When a spacecraft makes an emergency landing on an unknown planet the commander, William Fletcher, is anxious to get underway again as soon as possible. Not so for his navigator, Peter Craig, who is insubordinate and is fed up taking orders all of the time. While Fletcher makes repairs to the ship Craig explores the area around them and is astonished to find that there are living beings there only a fraction of the size of humans. Soon, he is being recognized by them as a god and refuses to leave when the ship ready. He is to realize that one's place in the universe is a relative thing. Written by
When Craig shows Fletcher the tiny village, his arm points out the landscape, and seconds later steps next to Fletcher and does it again. See more »
The time is the space age, the place is a barren landscape of a rock-walled canyon that lies millions of miles from the planet Earth. The cast of characters? You've met them: William Fletcher, commander of the spaceship; his co-pilot, Peter Craig. The other characters who inhabit this place you may never see, but they're there, as these two gentlemen will soon find out. Because they're about to partake in a little exploration into that gray, shaded area in space and time ...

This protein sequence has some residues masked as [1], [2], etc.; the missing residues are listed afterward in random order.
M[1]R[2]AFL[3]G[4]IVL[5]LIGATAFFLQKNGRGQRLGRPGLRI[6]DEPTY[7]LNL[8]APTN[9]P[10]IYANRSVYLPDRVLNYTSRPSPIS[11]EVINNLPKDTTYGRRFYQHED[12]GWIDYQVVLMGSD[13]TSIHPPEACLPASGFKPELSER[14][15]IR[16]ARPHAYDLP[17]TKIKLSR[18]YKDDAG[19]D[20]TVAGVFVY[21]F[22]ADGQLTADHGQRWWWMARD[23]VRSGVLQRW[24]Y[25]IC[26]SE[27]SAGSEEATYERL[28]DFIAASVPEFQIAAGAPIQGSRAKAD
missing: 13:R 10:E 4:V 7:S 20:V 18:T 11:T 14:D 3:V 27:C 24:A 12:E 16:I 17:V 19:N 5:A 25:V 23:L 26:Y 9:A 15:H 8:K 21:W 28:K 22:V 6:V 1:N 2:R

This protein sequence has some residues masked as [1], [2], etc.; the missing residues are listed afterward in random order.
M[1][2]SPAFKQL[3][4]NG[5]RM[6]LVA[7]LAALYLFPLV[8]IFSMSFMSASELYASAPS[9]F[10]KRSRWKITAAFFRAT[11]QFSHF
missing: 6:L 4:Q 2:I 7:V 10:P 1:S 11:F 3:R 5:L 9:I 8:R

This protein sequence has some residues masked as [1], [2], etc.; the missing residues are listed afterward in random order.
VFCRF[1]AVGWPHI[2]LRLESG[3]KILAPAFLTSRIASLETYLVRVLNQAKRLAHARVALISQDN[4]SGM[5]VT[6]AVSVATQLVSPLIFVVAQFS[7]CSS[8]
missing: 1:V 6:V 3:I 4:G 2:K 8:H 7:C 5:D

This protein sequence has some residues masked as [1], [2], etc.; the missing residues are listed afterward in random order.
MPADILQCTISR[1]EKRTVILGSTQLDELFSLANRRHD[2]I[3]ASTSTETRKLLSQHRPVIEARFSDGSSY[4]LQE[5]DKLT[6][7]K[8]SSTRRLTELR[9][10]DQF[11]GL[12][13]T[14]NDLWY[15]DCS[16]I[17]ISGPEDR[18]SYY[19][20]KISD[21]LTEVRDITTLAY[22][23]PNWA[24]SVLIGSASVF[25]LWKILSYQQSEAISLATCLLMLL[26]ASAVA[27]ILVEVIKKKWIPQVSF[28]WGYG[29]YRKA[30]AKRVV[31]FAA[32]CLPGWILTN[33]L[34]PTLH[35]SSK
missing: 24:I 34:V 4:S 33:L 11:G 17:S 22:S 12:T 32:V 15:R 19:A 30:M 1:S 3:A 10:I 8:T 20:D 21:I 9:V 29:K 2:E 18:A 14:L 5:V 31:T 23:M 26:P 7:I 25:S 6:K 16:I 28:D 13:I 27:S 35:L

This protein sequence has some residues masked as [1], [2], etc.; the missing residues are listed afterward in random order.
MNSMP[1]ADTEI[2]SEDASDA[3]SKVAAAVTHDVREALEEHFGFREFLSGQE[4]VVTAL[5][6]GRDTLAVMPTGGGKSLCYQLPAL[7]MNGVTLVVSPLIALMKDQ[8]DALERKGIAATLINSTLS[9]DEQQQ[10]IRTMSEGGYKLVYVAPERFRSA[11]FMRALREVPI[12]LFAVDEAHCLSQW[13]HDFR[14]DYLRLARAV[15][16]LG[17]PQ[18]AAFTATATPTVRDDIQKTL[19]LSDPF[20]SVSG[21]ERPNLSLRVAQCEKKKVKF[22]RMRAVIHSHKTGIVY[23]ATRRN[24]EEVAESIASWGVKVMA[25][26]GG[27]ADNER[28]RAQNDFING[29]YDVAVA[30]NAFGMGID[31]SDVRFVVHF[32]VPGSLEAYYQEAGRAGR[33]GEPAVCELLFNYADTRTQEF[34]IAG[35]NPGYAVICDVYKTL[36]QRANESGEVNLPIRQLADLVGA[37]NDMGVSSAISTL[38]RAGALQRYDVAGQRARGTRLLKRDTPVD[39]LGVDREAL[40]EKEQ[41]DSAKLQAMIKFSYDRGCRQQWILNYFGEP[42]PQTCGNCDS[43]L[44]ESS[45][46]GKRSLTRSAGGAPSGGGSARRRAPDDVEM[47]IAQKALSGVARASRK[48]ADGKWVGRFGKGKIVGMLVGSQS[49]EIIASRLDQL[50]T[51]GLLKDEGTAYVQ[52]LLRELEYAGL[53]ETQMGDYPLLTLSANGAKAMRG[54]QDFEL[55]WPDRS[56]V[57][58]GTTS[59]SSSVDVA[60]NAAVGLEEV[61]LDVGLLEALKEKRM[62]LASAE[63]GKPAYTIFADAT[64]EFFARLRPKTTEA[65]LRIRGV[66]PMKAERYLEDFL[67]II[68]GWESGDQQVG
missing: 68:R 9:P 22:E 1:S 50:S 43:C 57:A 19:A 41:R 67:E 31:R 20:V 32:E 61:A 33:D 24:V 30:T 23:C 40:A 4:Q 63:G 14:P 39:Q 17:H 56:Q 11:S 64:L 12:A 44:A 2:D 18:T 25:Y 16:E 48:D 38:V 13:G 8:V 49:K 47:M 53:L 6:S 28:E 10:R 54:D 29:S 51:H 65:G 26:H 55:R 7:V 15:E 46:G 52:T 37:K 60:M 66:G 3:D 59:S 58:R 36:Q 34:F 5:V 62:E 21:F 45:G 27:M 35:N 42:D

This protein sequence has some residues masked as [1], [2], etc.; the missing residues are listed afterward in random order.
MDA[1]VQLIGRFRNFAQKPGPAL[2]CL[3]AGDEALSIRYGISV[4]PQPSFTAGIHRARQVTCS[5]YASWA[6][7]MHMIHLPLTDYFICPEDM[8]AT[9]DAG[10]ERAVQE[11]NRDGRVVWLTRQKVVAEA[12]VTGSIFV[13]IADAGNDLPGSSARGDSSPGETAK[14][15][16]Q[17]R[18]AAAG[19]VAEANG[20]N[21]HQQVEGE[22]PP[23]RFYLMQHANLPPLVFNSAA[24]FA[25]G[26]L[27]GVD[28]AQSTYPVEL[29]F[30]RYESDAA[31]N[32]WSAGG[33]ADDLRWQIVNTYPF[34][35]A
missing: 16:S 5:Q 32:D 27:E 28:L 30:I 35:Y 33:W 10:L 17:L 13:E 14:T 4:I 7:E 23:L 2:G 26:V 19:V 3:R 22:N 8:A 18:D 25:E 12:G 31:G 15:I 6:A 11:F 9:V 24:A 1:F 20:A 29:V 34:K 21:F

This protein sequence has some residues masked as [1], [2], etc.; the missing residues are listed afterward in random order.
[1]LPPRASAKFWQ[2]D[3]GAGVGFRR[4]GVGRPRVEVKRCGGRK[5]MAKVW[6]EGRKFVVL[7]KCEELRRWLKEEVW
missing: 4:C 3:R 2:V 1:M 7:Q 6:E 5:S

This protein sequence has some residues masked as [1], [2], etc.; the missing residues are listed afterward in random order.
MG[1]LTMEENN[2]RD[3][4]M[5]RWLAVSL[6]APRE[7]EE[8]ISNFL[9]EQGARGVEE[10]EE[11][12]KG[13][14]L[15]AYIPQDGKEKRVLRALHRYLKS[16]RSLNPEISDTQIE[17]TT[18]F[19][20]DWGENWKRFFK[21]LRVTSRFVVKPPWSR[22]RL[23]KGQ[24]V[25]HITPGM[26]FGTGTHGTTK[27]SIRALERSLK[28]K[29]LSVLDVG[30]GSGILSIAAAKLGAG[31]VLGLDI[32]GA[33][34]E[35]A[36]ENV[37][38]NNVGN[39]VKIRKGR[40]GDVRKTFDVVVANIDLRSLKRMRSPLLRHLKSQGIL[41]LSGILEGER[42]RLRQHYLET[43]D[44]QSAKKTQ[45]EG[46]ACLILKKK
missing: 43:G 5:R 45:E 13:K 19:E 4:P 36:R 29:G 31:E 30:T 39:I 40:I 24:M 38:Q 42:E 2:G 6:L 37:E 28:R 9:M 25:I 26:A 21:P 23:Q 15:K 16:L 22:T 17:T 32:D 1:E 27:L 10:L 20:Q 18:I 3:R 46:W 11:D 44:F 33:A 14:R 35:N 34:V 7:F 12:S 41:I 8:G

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This is about power. Instead of reveling in the idea that there is a civilization (all the Whos down in Whoville), these jerks simply try to establish themselves as overlords. The Man Who Would be King featured this a century ago and Mark Twain did it in The Mysterious Stranger. This kind of power never works out and this is no exception. They have nothing to gain by their actions and eventually turn on each other. Of course, the boss, Serling, has plans for them. They are not going to get to have their way very long. In Richard Matheson's Incredible Shrinking man, the main character comes to realize that when compared to the vastness of the universe, we are all pretty small potatoes.
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